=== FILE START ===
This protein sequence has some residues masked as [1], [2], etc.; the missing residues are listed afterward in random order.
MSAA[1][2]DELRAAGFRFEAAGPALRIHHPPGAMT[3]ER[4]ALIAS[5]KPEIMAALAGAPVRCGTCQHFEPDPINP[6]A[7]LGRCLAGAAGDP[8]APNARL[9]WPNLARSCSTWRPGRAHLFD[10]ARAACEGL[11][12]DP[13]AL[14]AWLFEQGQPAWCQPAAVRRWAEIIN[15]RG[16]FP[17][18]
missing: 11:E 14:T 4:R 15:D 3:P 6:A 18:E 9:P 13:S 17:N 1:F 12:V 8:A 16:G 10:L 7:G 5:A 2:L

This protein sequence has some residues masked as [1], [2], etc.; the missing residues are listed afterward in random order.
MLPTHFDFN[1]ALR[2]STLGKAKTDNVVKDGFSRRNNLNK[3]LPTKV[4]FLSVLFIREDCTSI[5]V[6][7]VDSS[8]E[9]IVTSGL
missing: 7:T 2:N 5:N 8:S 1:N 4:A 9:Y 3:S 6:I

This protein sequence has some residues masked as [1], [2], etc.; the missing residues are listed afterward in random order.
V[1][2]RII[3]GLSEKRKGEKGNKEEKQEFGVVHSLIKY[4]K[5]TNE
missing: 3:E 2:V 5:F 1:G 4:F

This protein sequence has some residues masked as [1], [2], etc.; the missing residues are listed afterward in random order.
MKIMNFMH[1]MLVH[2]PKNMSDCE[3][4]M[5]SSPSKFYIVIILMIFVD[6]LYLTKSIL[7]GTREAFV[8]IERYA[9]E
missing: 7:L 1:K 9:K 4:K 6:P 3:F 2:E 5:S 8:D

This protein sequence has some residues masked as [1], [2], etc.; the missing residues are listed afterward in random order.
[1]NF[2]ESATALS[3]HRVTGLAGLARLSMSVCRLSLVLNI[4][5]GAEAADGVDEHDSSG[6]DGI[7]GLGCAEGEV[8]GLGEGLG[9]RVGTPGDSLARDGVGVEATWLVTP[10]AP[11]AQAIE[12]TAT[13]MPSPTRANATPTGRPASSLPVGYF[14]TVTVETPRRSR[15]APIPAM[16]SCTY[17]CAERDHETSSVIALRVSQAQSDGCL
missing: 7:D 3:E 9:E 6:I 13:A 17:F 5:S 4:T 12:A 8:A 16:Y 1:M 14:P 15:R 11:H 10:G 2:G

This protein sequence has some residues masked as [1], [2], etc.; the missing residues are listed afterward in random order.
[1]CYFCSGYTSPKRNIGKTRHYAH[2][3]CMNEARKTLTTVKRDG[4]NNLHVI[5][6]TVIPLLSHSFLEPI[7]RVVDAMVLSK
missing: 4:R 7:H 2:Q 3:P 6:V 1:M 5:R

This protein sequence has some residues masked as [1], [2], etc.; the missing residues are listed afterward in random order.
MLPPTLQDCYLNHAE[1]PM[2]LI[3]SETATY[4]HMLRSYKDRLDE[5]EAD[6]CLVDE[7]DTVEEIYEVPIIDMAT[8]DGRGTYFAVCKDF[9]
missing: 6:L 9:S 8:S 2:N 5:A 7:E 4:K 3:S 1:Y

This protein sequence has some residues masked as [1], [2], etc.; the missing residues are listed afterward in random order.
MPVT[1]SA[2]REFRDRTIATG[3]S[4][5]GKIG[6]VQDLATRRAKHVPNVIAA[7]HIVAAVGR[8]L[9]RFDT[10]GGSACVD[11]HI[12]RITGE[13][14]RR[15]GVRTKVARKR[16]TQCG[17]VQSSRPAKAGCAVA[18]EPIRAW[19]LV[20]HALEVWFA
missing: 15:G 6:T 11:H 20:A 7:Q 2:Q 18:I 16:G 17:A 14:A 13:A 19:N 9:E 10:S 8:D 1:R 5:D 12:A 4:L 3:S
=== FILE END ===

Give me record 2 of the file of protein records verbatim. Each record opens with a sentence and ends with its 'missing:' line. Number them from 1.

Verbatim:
This protein sequence has some residues masked as [1], [2], etc.; the missing residues are listed afterward in random order.
MLPTHFDFN[1]ALR[2]STLGKAKTDNVVKDGFSRRNNLNK[3]LPTKV[4]FLSVLFIREDCTSI[5]V[6][7]VDSS[8]E[9]IVTSGL
missing: 7:T 2:N 5:N 8:S 1:N 4:A 9:Y 3:S 6:I